From Comcast SportsNetNEW YORK (AP) -- David Wright will have to wait until 2025 to receive all the money from his 138 million, eight-year contract with the New York Mets.The deal includes 15.5 million in salary that is being deferred without interest. The money is to be paid in equal installments of 3.1 million each June 30 from 2021-25.Wright's previous contract called for him to make 16 million next season, and the All-Star third baseman's 2013 salary was reduced to 11 million, of which 3 million will be deferred. That means the Mets will have an 8 million cash savings next year.Wright makes 20 million in each of the following five seasons, with 2.5 million deferred each year. His salary drops to 15 million in 2019 and 12 million in 2020.A six-time All-Star who turns 30 on Dec. 20, Wright would get 500,000 if he wins the NL MVP, 1 million for his second MVP award and 1.5 million for his third or more. He would get 200,000 if he finishes second through fifth in the voting.He gets 100,000 bonuses for making the All-Star team, finishing with the most votes among NL players, earning a postseason MVP or player of the year award from Sporting News or Baseball America, winning a Gold Glove, winning a Silver Slugger and earning a Hank Aaron award.Wright would get 150,000 if he's the league championship series MVP and 250,000 if he's the World Series MVP.He also has provisions for two awards that don't currently exist: 150,000 for division series MVP and 100,000 for Associated Press MVP or Player of the Year.Wright will donate 1 percent of his base salary to the New York Mets Foundation, and the charities will be jointly chosen by him and the team.Many details in Wright's contract were first reported by Espn.com.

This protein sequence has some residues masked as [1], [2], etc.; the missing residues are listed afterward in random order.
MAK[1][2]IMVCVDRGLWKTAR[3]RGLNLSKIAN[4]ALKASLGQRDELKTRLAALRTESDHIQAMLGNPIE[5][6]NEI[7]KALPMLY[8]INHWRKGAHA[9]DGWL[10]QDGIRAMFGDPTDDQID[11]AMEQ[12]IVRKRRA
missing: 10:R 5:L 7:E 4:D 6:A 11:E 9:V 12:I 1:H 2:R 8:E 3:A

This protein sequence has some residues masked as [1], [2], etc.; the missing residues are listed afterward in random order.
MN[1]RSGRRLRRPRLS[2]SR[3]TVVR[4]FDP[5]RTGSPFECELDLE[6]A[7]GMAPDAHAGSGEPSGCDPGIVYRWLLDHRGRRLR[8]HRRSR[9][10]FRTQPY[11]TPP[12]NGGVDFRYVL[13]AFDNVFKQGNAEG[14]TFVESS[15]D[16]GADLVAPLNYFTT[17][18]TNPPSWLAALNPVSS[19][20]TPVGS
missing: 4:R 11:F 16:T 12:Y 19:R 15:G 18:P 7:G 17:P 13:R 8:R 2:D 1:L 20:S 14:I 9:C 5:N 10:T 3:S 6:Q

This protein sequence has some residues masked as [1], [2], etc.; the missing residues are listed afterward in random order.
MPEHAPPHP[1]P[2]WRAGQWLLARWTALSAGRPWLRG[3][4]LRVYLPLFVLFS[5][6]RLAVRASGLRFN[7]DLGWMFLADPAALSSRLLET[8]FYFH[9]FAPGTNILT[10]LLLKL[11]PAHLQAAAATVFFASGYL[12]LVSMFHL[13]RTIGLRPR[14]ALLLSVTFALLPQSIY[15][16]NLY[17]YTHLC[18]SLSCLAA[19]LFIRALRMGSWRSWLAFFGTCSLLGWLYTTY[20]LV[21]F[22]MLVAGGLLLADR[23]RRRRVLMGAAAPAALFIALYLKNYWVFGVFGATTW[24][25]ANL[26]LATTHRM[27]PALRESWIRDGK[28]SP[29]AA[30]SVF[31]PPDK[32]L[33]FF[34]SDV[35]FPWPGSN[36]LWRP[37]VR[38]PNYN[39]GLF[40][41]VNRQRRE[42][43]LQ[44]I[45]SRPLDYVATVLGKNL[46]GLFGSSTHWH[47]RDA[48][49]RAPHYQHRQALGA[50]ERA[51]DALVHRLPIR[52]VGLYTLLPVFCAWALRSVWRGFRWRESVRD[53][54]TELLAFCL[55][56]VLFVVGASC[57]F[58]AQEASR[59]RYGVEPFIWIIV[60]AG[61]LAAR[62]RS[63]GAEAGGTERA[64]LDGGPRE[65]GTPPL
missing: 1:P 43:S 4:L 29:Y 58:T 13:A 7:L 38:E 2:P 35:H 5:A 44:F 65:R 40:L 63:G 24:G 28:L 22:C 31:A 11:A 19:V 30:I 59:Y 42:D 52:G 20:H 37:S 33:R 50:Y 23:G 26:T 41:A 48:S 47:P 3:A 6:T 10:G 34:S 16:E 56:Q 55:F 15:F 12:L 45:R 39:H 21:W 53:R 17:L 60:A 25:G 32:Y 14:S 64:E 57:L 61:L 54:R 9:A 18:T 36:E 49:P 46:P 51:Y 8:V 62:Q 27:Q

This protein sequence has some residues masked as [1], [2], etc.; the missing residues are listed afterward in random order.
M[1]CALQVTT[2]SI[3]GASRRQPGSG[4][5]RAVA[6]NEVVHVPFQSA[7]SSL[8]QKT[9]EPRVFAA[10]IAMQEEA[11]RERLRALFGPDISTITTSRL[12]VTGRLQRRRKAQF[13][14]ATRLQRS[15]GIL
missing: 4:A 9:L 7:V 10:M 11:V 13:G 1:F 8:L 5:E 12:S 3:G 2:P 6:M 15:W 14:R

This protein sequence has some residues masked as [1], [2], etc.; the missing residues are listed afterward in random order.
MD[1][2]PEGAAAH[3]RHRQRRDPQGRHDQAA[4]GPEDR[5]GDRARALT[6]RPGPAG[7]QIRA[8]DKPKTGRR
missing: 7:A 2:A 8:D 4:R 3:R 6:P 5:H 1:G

LOS ANGELES – In a Cubs season that has already gone off script – or at least not followed the dynasty-in-waiting narrative – it made perfect sense that a Jon Lester vs. Clayton Kershaw matchup at Dodger Stadium would devolve into a slugfest and a bullpen battle.
Randy Newman’s voice – “I Love L.A.” – blasted from the sound system late Sunday afternoon as the Dodgers put the finishing touches on a three-game sweep of the defending World Series champs. The Cubs led for one half-inning during this entire weekend and will wake up in San Diego on Memorial Day as a 25-24 team.
This 9-4 blowout again showed that the Dodgers should be a force in October. Forget about the way forward-thinking manager Dave Roberts basically tried to MacGyver his way through last year’s National League Championship Series with three pitchers – Kershaw, lefty curveball specialist Rich Hill and star closer Kenley Jansen.
“That’s the big separator between what I saw last year and right now – how they’re pitching,” Cubs manager Joe Maddon said.
It didn’t matter that Kershaw got knocked out in the middle of the fifth inning after Willson Contreras, Javier Baez and Anthony Rizzo launched home runs and the Cubs generated 11 hits off the three-time Cy Young Award winner.
Kershaw still outlasted Lester, who dropped his head, stared at the grass and walked off the mound with one out and two runners on in the fourth inning. The Cubs had earlier fallen into a 6-1 deficit after Lester gave up two three-run homers to Cody Bellinger and Kike Hernandez.
In back-to-back shutouts, the Dodgers (31-20) had already beaten a Cy Young Award winner dealing with questions about his velocity and looming free agency (Jake Arrieta) and a three-time World Series champion who’s 38 years old and now has a 5.18 ERA (John Lackey).
“It’s always tougher the second time, because everybody’s gunning for you,” said Ben Zobrist, who should be back in the lineup on Monday after missing two games with a sore left wrist. “Your expectations are even higher than they were before.